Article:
Hon. Neo Matjato Moteane, Lesotho’s Minister of Public Works and Transport and STC Chairperson called on Member States to collectively as a continent, find ways of mitigating the impacts on the energy and infrastructure sectors as a cushioning mechanism for the effects of the COVID-19 pandemic and other present global crisis. “It is also time to fast track implementation of priority projects under Transport and Energy sectors to ensure sustainable recovery of our economies and to contribute to our continental efforts. One of the objectives of this 4th ordinary session of the STC is, therefore, to take stock of our ongoing efforts and consider the prevailing global and continental issues touching on infrastructure and energy, and to agree on specific interventions as the way forward.”

The development of the different modes of transport in Africa require a coordinated approach to ensure seamless and efficient inter-modal transport services across the continent. Dr Khalid Salum Mohamed, Zanzibar’s Minister for Infrastructure, Communications and Transport restated the government’s commitment to develop infrastructural projects not only for its own people but as a gateway for many other countries in the Eastern and Southern Region. “Tanzania is committed to enhancing efficiencies and modernising service delivery along the central corridor to ensure that the Member States that depend on us receive the quality of service that they deserve.  We are therefore improving the services at our ports in Zanzibar and Dar es Salaam, improving the road network connectivity and building a modern electrified Standard Gauge Railway to serve the Tanzanian people as well as our brothers and sisters in neighbouring countries. In the energy sector, the African Single Electricity Market (AfSEM) and the Continental Power System Master Plan (CMP) are expected to be game changers in how the development of electricity evolves in Africa.”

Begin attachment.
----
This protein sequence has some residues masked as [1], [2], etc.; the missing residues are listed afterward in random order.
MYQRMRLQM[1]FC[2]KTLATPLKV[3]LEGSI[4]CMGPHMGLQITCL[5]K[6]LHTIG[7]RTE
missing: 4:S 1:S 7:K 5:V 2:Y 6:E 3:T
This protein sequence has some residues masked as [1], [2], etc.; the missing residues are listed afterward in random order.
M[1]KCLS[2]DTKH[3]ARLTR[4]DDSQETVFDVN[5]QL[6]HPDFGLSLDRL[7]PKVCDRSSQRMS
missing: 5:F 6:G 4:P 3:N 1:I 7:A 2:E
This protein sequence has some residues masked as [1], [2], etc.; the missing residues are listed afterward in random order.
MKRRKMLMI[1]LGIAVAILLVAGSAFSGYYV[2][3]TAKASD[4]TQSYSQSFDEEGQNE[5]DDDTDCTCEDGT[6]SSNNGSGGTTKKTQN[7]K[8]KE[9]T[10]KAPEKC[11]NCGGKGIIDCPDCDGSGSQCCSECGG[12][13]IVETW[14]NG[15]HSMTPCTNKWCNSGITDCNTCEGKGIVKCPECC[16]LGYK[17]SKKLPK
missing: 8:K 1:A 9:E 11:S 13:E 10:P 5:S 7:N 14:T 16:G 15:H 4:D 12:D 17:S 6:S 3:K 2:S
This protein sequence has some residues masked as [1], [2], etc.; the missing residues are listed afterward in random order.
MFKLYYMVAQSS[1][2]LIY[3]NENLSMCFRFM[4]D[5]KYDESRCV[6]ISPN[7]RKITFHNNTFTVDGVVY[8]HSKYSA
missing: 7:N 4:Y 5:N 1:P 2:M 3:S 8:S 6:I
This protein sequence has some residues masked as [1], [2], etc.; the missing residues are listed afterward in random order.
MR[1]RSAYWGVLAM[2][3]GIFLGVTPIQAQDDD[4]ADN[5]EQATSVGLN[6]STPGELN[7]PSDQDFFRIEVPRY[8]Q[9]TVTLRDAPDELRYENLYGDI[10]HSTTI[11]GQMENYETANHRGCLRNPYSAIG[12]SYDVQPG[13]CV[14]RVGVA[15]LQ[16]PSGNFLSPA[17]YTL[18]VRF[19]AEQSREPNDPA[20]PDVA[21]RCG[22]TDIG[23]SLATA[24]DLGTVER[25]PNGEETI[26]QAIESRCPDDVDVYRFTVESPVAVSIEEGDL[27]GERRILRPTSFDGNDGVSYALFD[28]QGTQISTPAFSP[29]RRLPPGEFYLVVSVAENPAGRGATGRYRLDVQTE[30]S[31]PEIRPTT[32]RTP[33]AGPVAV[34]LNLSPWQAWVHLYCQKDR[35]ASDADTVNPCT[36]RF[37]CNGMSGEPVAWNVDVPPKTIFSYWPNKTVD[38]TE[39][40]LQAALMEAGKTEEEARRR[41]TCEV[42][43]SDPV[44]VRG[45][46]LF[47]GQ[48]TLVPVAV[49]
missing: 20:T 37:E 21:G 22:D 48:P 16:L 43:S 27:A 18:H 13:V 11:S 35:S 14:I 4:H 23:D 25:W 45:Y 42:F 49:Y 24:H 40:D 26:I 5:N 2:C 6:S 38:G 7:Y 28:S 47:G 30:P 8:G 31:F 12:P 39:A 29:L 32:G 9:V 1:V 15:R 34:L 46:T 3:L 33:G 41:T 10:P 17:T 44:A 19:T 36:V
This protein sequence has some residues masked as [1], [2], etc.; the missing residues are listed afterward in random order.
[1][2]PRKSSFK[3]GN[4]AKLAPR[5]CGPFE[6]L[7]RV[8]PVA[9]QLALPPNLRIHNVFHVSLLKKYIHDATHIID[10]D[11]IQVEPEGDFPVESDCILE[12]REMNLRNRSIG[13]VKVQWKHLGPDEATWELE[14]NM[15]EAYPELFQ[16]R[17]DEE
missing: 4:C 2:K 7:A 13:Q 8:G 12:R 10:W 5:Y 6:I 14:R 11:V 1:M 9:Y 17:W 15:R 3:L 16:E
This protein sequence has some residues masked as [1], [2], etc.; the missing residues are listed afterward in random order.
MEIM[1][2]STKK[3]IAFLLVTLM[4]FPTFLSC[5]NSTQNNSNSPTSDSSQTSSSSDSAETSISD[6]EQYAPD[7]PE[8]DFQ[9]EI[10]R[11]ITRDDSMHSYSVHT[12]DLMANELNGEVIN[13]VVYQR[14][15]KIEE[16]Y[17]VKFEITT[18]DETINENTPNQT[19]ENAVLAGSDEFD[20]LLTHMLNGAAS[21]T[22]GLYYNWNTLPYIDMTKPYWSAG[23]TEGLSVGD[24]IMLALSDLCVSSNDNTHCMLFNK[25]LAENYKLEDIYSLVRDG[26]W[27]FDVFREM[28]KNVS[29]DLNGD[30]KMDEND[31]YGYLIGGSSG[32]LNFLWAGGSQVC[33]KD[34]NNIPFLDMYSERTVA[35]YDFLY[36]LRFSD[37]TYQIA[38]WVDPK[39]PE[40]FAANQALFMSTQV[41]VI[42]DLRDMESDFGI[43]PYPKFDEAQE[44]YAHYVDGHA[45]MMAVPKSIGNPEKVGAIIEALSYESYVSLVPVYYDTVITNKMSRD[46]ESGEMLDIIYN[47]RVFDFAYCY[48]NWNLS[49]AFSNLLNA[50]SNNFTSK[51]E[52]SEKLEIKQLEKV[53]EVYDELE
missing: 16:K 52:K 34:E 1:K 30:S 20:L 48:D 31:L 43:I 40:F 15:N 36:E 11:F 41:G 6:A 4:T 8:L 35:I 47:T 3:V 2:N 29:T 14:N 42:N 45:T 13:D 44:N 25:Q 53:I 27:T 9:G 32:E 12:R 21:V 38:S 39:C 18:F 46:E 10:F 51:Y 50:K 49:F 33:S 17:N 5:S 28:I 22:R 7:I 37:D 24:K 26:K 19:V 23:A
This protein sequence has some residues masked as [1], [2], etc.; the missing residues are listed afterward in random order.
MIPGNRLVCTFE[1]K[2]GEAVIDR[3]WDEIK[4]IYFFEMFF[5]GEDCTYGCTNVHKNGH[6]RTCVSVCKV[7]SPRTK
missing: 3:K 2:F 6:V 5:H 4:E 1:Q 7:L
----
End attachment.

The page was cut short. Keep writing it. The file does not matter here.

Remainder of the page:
Mr. Amine Idriss Adoum, Director of Infrastructure, Trade, Industrialization, and Regional Integration, AUDA-NEPAD, underscored the impact of the PIDA projects noting, “these efforts have illuminated the homes of nearly 30 million Africans, improved intra-African exports by 16%, and catalyzed job creation with 112,900 direct and 49,400 indirect jobs. In 2020, PIDA financing exceeded expectations, reaching $82 billion, with a generous contribution of 42% from AU member states. However, our journey is dotted with challenges that require unwavering attention and redefined strategies.”

Distributed by APO Group on behalf of African Union (AU).